Search Menu

CGC: Articles

Why Trick Training Is Good for Dogs and Their People

Mary R. Burch, PhD
Canine Good Citizen Director

Here in the AKC’s Canine Good Citizen department, we receive frequent requests from trainer and dog owners who want us to expand the menu of fun things people can do with their dogs.

Trick training is becoming increasingly popular and many evaluators teach a few tricks in Canine Good Citizen classes.

Trick dog training as we know it began in the 1920’s with the movie dog, Rin Tin Tin. In 1943, a rough Collie named “Pal” created the character of Lassie for feature films. Pal’s trainer, Rudd Weatherwax, wrote a trick dog training manual in the 1940’s. The manual was based on positive reinforcement and food rewards for correct behaviors, a training method that was uncommon at the time.

In the 1960’s, Captain Arthur Haggerty trained dogs for movies, and in 1977, he co-authored the book, “Dog Tricks.” Today, there are at least 10 trick dog training books and multiple videos. Kyra Sundance’s popular Do More With Your Dog! program has books and videos, conducts workshops, and issues titles.

So, with all the training options available, why do tricks? First of all, trick training is fun. Owners enjoy teaching tricks to their dogs. Dogs enjoy learning tricks and earning reinforcers during training. These reinforcers may be a food reward or a very happy, excited owner who is praising the dog.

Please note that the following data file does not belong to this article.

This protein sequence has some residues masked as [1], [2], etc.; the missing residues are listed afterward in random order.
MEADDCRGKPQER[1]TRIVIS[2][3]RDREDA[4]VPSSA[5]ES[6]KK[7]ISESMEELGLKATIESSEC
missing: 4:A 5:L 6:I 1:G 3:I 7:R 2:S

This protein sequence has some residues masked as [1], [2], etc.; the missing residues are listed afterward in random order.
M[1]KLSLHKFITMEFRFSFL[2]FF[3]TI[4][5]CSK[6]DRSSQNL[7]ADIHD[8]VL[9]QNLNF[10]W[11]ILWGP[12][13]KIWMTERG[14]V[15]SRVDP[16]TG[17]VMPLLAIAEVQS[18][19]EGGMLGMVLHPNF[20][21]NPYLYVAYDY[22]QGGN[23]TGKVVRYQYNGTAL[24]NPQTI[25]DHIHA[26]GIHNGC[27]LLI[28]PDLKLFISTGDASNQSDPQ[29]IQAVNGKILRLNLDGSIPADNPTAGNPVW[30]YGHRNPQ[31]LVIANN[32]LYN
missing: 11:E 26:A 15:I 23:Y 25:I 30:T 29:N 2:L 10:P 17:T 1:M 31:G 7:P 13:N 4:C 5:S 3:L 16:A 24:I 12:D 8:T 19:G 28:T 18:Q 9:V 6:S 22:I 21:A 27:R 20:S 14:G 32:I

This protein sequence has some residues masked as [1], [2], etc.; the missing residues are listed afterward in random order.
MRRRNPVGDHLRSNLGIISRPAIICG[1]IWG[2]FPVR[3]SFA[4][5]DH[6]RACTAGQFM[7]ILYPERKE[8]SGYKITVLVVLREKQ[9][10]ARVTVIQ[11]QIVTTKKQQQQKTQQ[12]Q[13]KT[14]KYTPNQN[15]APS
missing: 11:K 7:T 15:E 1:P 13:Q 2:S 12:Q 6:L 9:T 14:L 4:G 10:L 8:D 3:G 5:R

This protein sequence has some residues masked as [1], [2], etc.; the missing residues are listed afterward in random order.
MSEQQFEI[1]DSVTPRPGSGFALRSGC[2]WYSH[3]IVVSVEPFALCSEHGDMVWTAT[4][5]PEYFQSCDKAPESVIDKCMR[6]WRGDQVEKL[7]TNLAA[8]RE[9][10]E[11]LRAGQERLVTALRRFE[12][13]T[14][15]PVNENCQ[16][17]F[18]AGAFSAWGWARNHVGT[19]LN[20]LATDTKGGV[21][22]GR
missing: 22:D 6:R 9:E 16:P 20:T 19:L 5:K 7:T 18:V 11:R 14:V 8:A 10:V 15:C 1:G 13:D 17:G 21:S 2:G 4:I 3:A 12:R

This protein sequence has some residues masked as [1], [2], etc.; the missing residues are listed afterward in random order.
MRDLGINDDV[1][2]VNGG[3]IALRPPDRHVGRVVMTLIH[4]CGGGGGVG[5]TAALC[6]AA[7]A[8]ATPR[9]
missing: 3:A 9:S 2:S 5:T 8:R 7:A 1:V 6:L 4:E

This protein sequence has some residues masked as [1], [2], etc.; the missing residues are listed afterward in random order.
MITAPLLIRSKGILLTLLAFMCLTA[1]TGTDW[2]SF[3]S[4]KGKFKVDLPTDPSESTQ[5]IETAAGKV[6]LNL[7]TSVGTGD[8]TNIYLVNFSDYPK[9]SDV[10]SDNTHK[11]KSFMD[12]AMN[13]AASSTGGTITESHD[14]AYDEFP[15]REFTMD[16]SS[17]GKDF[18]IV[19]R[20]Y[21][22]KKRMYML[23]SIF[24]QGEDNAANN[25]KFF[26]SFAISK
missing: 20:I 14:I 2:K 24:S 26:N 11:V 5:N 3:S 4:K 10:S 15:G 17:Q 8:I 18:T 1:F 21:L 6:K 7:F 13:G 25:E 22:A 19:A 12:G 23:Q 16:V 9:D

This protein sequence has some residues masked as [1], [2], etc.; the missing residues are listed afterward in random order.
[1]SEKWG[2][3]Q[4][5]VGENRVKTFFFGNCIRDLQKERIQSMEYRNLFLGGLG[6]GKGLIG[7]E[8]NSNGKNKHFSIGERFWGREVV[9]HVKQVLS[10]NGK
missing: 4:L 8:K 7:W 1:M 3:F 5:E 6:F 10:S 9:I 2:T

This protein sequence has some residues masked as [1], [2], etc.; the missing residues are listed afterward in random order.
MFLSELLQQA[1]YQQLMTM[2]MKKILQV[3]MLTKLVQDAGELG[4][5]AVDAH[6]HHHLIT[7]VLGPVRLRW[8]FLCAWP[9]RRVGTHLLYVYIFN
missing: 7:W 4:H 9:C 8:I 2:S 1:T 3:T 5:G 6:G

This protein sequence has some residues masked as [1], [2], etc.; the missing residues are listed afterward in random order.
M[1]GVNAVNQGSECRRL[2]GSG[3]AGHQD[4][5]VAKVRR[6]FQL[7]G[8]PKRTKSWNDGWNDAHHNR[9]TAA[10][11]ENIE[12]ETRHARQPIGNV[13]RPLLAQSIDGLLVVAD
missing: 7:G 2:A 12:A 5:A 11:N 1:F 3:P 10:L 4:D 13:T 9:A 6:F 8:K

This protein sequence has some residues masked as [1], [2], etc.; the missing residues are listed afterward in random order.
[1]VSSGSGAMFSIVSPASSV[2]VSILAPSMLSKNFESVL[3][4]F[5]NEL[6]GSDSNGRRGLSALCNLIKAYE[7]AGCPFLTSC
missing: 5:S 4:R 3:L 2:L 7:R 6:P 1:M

Tricks are simply behaviors, and learning these behaviors puts the dog in a learning-to-learn mode. Tricks are behaviors that can be done for entertainment such as “say your prayers,” physical activity (such as weave poles or spin), or as useful practical skills (e.g., “paws up” so the dog stands with front paws on a stool to raise his head for petting by a patient in a hospital bed).

What I like about trick training is that it will make a trainer out of a beginning trainer. Correctly using the behavioral principles of shaping, chaining and reinforcement will be required of the successful trick dog trainer. I like the fact that trick dog training requires the handler and dog to work together as a team. Pushing, shoving and pulling the dog into position don’t work in trick dog training.

Dog owners like to show off their dog’s tricks. Many owners who are happy to instruct the dog to give you a “high five” or demonstrate a “spin” would be unlikely to say, “watch how nicely he walks on a leash,” even though that behavior is critically important.

Tricks can make a shelter dog more attractive to the public. A potential new owner is likely to see the dog as smart and a good companion when it can do tricks. Trick training is also great for children and teens who are becoming interested in dog training. Teenagers who like to impress their peers can certainly impress them with a dog who does tricks.

Trick dog training often involves the dog getting physical exercise. Dogs get a lot of mental exercise from tricks as well. After a trip outside for physical exercise and a tricks training session, dogs who once looked for way to get in trouble when left alone may be happy to climb on the couch and take a nap.

Get started with teaching your dog tricks.